Here’s what we know: The author of the hymn, “Children of the Heavenly Father”, was Karolina Sindell-Berg (1823-1903). She was Swedish, small and sickly as a child, and very close to her Lutheran pastor father. With 650 of her 2,000 hymns appearing in print, she is sometimes called the Fanny Crosby of Sweden. Among her best known hymns are “Children of the Heavenly Father” and “Day by Day.” Swedish singing star Jenny Lind provided the front money for the first printing of Sindell-Berg’s hymns.
Here’s what we don’t know: There are multiple possibilities of what prompted Sindell-Berg to write the hymn “Children of the Heavenly Father.” One version has it that when she was 26 years old, she and her father were boat passengers of an ill-fated lake crossing. Her father fell overboard and she saw his drowning. The English translator of the hymn, Ernst William Olson, thought this was the case when he titled the hymn “A Hymn Born of a Broken Heart.”
Another possibility is that she wrote the hymn earlier, possibly in her late teens, as a response to the turbulent conditions in Europe. The first version of her hymn made no mention of children, only faithful Christians throughout history. The stanzas we see in print today are not all the stanzas Sindell-Berg wrote. One of the omitted stanzas seems to suggest the political unrest of the time:
Praise the Lord in joyful numbers:
Your Protector never slumbers.
At the will of your Defender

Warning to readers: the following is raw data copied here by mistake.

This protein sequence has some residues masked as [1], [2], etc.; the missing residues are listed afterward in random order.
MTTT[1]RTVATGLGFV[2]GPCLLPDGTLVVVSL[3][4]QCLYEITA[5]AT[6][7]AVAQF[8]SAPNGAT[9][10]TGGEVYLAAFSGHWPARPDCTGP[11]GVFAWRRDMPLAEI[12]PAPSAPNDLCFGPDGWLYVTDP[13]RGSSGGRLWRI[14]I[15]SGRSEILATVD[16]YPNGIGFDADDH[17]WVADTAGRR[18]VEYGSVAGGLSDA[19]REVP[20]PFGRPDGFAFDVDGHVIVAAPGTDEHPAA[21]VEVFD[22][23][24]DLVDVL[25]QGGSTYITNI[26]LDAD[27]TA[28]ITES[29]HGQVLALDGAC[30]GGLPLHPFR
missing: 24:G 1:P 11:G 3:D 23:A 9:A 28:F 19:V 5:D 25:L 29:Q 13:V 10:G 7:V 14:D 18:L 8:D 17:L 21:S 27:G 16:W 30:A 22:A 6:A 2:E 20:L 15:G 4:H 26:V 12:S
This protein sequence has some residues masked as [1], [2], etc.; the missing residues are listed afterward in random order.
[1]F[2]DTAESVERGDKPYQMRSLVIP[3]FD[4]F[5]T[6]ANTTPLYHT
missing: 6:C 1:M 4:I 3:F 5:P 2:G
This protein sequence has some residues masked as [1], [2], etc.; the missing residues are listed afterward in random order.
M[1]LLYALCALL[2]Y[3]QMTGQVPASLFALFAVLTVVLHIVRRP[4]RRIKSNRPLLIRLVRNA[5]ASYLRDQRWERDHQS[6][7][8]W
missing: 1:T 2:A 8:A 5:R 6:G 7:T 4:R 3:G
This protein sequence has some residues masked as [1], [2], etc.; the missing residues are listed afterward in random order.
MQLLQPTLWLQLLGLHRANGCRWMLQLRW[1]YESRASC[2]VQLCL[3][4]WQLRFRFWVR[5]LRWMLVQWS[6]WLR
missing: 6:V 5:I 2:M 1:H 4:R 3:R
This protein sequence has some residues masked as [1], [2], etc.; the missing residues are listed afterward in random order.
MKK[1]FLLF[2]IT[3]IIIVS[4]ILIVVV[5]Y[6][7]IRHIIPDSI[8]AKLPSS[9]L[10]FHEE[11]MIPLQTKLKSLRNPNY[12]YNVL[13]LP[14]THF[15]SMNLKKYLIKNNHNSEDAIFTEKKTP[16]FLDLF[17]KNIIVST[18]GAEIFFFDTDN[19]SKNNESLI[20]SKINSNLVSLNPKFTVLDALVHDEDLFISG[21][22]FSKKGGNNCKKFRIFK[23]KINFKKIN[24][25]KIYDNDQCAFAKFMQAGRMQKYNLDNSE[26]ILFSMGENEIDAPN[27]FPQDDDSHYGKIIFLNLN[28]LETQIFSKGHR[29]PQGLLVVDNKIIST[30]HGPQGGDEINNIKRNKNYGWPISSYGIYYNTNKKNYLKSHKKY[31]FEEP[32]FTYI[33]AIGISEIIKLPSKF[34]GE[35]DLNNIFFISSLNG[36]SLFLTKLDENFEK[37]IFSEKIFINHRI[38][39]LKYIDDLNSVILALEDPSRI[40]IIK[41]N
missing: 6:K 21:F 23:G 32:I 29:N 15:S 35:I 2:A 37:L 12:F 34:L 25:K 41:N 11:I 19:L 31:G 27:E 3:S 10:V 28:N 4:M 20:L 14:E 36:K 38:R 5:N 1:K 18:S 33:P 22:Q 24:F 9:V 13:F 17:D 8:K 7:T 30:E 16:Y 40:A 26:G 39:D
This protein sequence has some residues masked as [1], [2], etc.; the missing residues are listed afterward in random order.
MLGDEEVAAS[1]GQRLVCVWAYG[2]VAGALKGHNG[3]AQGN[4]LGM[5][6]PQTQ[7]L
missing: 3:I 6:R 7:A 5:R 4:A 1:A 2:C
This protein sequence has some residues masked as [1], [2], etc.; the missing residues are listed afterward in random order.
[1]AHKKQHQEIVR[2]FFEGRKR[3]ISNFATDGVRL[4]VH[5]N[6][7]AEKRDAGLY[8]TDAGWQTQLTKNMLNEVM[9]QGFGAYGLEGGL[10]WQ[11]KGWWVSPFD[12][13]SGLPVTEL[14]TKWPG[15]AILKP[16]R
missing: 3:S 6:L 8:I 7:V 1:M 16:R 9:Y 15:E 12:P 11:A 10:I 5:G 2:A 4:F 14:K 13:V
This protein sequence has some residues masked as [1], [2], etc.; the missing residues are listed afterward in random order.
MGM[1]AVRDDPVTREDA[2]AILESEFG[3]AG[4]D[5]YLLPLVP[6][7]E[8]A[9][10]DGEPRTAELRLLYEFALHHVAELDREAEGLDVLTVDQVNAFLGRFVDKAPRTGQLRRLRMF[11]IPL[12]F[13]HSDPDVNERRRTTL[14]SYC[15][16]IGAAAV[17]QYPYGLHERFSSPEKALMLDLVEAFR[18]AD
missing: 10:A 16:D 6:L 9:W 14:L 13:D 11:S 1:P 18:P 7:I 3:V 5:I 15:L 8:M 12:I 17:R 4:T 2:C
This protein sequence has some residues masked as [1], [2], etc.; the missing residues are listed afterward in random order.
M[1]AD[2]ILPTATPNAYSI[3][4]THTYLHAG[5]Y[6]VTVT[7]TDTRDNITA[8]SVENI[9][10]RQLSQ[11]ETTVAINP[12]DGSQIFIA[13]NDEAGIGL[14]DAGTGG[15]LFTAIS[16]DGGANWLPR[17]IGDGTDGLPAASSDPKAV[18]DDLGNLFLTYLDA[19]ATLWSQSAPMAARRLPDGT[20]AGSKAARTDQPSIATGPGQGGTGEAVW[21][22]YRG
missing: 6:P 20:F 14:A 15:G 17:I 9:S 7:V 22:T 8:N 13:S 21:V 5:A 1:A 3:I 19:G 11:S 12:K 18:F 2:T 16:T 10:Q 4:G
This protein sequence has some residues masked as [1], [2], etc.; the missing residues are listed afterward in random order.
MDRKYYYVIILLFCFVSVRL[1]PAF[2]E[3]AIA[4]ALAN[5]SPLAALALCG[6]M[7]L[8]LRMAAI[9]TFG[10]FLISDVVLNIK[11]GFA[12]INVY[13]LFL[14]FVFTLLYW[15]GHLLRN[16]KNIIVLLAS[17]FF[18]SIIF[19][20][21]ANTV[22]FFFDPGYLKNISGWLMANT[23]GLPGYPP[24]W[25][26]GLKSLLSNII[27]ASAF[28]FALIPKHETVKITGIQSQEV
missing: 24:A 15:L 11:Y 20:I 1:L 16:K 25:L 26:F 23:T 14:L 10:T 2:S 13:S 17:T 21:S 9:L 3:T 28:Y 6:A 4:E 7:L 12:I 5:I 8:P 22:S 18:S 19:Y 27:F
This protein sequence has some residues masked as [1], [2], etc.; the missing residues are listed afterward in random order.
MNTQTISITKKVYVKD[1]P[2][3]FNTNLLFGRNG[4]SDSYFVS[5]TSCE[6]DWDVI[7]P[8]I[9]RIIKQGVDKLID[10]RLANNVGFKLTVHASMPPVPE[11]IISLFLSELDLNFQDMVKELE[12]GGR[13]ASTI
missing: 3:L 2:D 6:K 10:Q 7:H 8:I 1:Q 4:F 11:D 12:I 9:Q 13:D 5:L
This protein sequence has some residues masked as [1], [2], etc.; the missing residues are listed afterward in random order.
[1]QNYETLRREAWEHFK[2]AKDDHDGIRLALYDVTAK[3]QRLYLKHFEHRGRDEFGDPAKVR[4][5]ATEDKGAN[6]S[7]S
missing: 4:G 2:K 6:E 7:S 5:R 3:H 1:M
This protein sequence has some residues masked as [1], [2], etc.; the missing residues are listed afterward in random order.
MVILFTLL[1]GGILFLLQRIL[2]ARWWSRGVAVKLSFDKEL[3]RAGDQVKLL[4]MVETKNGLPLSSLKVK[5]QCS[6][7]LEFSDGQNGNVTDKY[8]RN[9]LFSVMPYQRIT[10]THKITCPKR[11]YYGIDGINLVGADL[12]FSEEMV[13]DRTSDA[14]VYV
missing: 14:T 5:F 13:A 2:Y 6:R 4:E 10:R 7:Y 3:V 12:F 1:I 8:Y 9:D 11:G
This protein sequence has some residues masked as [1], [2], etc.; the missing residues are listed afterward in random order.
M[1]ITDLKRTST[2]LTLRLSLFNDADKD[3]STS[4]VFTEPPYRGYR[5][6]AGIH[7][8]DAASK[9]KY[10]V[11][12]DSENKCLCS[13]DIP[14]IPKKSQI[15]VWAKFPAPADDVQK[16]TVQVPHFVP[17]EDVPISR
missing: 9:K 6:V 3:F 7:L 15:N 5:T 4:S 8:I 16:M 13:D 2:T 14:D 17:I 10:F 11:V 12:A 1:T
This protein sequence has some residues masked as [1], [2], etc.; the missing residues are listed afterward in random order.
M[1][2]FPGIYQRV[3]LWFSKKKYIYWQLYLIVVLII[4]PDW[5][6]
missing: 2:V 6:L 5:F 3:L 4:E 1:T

Every foeman must surrender.
It was the translator that changed the text to include children, and it has been a song for and about children ever since.
We don’t know who composed the tune TRYGGARE KAN INGEN VARA. It is sometimes said to be a Swedish folk song, but is also known to have been sung as a German folk song. It is sometimes attributed to Oskar Ahnfelt, a Swedish musician and hymn writer. Other times (and probably most likely), Ahnfelt is credited with simply setting the hymn to the folk song.
Here’s what matters: A simple tune, a lovely poem and poetically graceful translation have come together to give us a song of calm assurance, protection and rest.
The hymn is a particular favorite in the many communities of the American mid-west founded by Swedes and Scandinavians. Garrison Keillor talked about it in “Singing with the Lutherans:”
The first four stanzas are the ones usually included in hymnals today.
Children of the heav’nly Father
Safely in His bosom gather;
Nestling bird nor star in Heaven
Such a refuge e’er was given.
God His own doth tend and nourish;
In His holy courts they flourish;
From all evil things He spares them;
In His mighty arms He bears them.
Neither life nor death shall ever
From the Lord His children sever;
Unto them His grace He showeth,
And their sorrows all He knoweth.
Though He giveth or He taketh,
God His children ne’er forsaketh;
His the loving purpose solely
To preserve them pure and holy.